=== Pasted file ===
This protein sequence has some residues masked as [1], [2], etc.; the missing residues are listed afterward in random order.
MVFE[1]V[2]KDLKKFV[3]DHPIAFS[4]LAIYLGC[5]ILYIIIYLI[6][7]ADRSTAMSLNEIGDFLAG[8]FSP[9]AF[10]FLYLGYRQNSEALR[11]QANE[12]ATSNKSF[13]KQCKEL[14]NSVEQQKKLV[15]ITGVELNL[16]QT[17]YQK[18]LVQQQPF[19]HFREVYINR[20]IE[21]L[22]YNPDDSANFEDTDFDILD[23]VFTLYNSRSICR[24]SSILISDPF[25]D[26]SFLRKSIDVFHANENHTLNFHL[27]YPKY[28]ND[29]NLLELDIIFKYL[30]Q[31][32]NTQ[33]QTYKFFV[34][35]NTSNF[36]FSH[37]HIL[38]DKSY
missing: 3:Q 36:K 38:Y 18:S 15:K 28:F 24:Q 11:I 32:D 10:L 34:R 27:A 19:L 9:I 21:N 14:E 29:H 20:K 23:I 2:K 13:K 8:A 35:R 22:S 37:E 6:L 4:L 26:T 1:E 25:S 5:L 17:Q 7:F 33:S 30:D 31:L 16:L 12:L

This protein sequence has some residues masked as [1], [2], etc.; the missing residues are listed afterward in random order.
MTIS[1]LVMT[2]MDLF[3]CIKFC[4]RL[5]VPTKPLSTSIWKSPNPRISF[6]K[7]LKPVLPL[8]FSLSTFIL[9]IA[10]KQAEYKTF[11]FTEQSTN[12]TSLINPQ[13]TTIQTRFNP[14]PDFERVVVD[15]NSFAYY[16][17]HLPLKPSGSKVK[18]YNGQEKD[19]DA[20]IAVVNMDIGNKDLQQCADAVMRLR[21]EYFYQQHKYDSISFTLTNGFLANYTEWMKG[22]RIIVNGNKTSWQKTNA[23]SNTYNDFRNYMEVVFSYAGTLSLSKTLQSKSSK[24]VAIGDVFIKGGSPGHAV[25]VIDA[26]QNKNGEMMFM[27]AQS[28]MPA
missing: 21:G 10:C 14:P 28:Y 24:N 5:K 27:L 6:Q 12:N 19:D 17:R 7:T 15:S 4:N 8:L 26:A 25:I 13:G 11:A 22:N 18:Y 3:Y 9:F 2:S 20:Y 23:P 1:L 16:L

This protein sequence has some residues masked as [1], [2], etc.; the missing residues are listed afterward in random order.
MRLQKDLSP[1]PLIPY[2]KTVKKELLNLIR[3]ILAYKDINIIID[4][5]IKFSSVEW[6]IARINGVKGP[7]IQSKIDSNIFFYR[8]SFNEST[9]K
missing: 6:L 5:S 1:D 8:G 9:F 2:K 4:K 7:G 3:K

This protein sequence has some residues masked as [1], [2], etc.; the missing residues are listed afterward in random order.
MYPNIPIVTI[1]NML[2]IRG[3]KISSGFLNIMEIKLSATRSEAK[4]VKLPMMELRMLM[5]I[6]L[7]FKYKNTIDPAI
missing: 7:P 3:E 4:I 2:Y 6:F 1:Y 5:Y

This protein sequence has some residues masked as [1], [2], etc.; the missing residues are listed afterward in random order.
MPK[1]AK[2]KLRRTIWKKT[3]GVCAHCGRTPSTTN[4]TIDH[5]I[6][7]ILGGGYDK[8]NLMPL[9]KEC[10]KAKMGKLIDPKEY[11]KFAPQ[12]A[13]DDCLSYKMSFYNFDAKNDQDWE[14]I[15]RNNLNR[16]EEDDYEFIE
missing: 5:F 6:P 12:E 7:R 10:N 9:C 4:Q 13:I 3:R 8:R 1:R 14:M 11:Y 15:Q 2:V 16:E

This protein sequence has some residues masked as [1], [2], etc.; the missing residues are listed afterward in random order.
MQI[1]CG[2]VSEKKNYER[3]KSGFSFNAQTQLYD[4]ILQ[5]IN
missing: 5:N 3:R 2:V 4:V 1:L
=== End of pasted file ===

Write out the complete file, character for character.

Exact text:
This protein sequence has some residues masked as [1], [2], etc.; the missing residues are listed afterward in random order.
MVFE[1]V[2]KDLKKFV[3]DHPIAFS[4]LAIYLGC[5]ILYIIIYLI[6][7]ADRSTAMSLNEIGDFLAG[8]FSP[9]AF[10]FLYLGYRQNSEALR[11]QANE[12]ATSNKSF[13]KQCKEL[14]NSVEQQKKLV[15]ITGVELNL[16]QT[17]YQK[18]LVQQQPF[19]HFREVYINR[20]IE[21]L[22]YNPDDSANFEDTDFDILD[23]VFTLYNSRSICR[24]SSILISDPF[25]D[26]SFLRKSIDVFHANENHTLNFHL[27]YPKY[28]ND[29]NLLELDIIFKYL[30]Q[31][32]NTQ[33]QTYKFFV[34][35]NTSNF[36]FSH[37]HIL[38]DKSY
missing: 3:Q 36:K 38:Y 18:S 15:K 28:F 24:Q 11:I 32:D 10:L 34:R 27:A 19:L 9:I 21:N 14:E 29:H 20:K 23:I 2:K 13:K 8:A 35:R 22:S 37:E 6:L 4:L 26:T 1:E 25:S 5:L 17:Q 7:F 33:S 30:D 31:L 16:L 12:L

This protein sequence has some residues masked as [1], [2], etc.; the missing residues are listed afterward in random order.
MTIS[1]LVMT[2]MDLF[3]CIKFC[4]RL[5]VPTKPLSTSIWKSPNPRISF[6]K[7]LKPVLPL[8]FSLSTFIL[9]IA[10]KQAEYKTF[11]FTEQSTN[12]TSLINPQ[13]TTIQTRFNP[14]PDFERVVVD[15]NSFAYY[16][17]HLPLKPSGSKVK[18]YNGQEKD[19]DA[20]IAVVNMDIGNKDLQQCADAVMRLR[21]EYFYQQHKYDSISFTLTNGFLANYTEWMKG[22]RIIVNGNKTSWQKTNA[23]SNTYNDFRNYMEVVFSYAGTLSLSKTLQSKSSK[24]VAIGDVFIKGGSPGHAV[25]VIDA[26]QNKNGEMMFM[27]AQS[28]MPA
missing: 21:G 10:C 14:P 28:Y 24:N 5:K 27:L 6:Q 12:N 19:D 17:R 7:T 15:S 4:N 8:L 26:A 25:I 13:G 11:A 22:N 18:Y 3:Y 9:F 2:S 20:Y 23:P 1:L 16:L

This protein sequence has some residues masked as [1], [2], etc.; the missing residues are listed afterward in random order.
MRLQKDLSP[1]PLIPY[2]KTVKKELLNLIR[3]ILAYKDINIIID[4][5]IKFSSVEW[6]IARINGVKGP[7]IQSKIDSNIFFYR[8]SFNEST[9]K
missing: 6:L 5:S 1:D 8:G 9:F 2:K 4:K 7:G 3:K

This protein sequence has some residues masked as [1], [2], etc.; the missing residues are listed afterward in random order.
MYPNIPIVTI[1]NML[2]IRG[3]KISSGFLNIMEIKLSATRSEAK[4]VKLPMMELRMLM[5]I[6]L[7]FKYKNTIDPAI
missing: 7:P 3:E 4:I 2:Y 6:F 1:Y 5:Y

This protein sequence has some residues masked as [1], [2], etc.; the missing residues are listed afterward in random order.
MPK[1]AK[2]KLRRTIWKKT[3]GVCAHCGRTPSTTN[4]TIDH[5]I[6][7]ILGGGYDK[8]NLMPL[9]KEC[10]KAKMGKLIDPKEY[11]KFAPQ[12]A[13]DDCLSYKMSFYNFDAKNDQDWE[14]I[15]RNNLNR[16]EEDDYEFIE
missing: 5:F 6:P 12:E 7:R 10:N 9:C 4:Q 13:I 3:R 8:R 1:R 14:M 11:Y 15:Q 2:V 16:E

This protein sequence has some residues masked as [1], [2], etc.; the missing residues are listed afterward in random order.
MQI[1]CG[2]VSEKKNYER[3]KSGFSFNAQTQLYD[4]ILQ[5]IN
missing: 5:N 3:R 2:V 4:V 1:L